Official Discussion issued by the National Hurricane Center

Zeta (AL282020) DATA RELEASED: 10/28/2020 10:00:00 AM UTC

Copy of official data

Hurricane Zeta Discussion Number  16
NWS National Hurricane Center Miami FL       AL282020
1000 AM CDT Wed Oct 28 2020

Zeta has a well-organized cloud pattern on satellite images, and the
eye has been fairly well-defined.  Strong upper-level outflow is
evident over the northern semicircle of the hurricane.  Reports from
Air Force and NOAA Hurricane Hunter aircraft indicate that the
system had continued to strengthen over the past few hours.  Peak
700-mb flight level winds were 89 kt, which equates to a maximum
surface wind of about 80 kt, and The central pressure has fallen to
976 mb.  Zeta still has a few hours to intensify before it begins to
move over the cooler waters of the northern Gulf of Mexico, and
southwesterly shear is likely to increase by the time the center
reaches the coast.  Even if a little weakening begins later today,
however, Zeta should maintain hurricane strength through landfall.
The official intensity forecast is near the high end of the model
guidance.  In 36 hours or so, the global models clearly depict the
system as a frontal wave approaching the United States east coast so
the official forecast shows an extratropical cyclone at that point
and beyond.  After 48 hours, the models show the low becoming
elongated and absorbed into the frontal zone.

The hurricane has turned northward and is now moving at around
010/16 kt.  A strong 500-mb trough moving into Texas will continue
to move eastward during the next 36-48 hours.  The flow ahead of
this trough will cause Zeta to accelerate north-northeastward and
move inland along the central Gulf Coast in 6-12 hours.  On
Thursday, the cyclone will then move northeastward on the east
side of the trough, at an even faster pace, over the southeastern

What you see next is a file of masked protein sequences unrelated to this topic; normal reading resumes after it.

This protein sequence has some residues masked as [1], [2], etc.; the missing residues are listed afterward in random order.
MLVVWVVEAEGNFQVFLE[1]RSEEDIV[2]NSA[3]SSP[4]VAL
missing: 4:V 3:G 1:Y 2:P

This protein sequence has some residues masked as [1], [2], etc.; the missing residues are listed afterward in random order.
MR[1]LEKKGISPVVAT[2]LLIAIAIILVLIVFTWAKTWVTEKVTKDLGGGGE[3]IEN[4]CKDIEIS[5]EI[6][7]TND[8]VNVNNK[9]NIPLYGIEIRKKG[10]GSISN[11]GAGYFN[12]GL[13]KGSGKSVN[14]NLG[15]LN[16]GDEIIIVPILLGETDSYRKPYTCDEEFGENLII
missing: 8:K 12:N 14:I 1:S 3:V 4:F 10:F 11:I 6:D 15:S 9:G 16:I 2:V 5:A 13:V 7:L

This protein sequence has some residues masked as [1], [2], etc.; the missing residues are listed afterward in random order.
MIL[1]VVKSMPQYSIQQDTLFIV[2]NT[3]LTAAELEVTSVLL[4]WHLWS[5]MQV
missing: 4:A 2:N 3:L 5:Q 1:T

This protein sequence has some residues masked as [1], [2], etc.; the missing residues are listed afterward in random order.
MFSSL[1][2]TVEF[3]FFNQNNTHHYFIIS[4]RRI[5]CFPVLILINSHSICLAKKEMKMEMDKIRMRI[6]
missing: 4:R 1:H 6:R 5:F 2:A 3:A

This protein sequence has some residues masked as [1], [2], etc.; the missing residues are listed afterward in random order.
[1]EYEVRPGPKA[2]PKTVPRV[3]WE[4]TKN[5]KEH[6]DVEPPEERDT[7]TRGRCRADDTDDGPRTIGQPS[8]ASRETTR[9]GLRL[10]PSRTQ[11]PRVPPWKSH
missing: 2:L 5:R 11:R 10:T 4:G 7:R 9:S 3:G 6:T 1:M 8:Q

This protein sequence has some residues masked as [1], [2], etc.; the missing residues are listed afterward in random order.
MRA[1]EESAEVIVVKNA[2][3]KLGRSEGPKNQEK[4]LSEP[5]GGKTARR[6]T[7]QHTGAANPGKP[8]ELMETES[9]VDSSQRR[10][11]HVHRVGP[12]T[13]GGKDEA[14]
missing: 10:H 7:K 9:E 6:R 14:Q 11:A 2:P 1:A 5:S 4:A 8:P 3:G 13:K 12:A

United States.  By early Friday, the system should move east-
northeastward in the westerlies and into the western Atlantic as an
extratropical cyclone.  The official track forecast is close to the
previous one and generally follows the dynamical model consensus.

Given Zeta's acceleration near and after landfall, strong winds are
likely to spread well inland over the southeastern U.S. this evening
and early Thursday.


1. A life-threatening storm surge is expected along portions of the
northern Gulf Coast beginning later today, with the highest
inundation occurring between Port Fourchon, Louisiana, and Dauphin
Island, Alabama. Residents in the Storm Surge Warning area should
follow any advice given by local officials.  Overtopping of local,
non-federal levee systems is possible within southeastern Louisiana
outside of the Hurricane and Storm Damage Risk Reduction System.

2.  Hurricane conditions are expected this afternoon and evening
within portions of the Hurricane Warning area along the southeastern
Louisiana and Mississippi coasts.  Tropical storm conditions are
expected within portions of the Tropical Storm Warning area along
the Alabama and far western Florida Panhandle coasts.

3.  Strong, damaging wind gusts, which could cause tree damage and
power outages, will spread well inland across portions of
southeastern Mississippi, Alabama, northern Georgia, the Carolinas,
and southeastern Virginia tonight and Thursday due to Zeta's fast
forward speed.  Wind gusts could be especially severe across the
southern Appalachian Mountains on Thursday.

4.  Through Thursday, heavy rainfall is expected from portions of
the central U.S. Gulf Coast into the Mid-Mississippi Valley, Ohio
Valley, southern to central Appalachians, and Mid-Atlantic States
near and in advance of Zeta. This rainfall will lead to flash,
urban, small stream, and minor river flooding.


INIT  28/1500Z 26.9N  91.7W   80 KT  90 MPH
12H  29/0000Z 30.1N  89.9W   80 KT  90 MPH...INLAND
24H  29/1200Z 35.3N  83.9W   40 KT  45 MPH...INLAND
36H  30/0000Z 39.1N  74.2W   40 KT  45 MPH...POST-TROP/EXTRATROP
48H  30/1200Z 41.5N  63.0W   40 KT  45 MPH...POST-TROP/EXTRATROP
60H  31/0000Z...DISSIPATED

Forecaster Pasch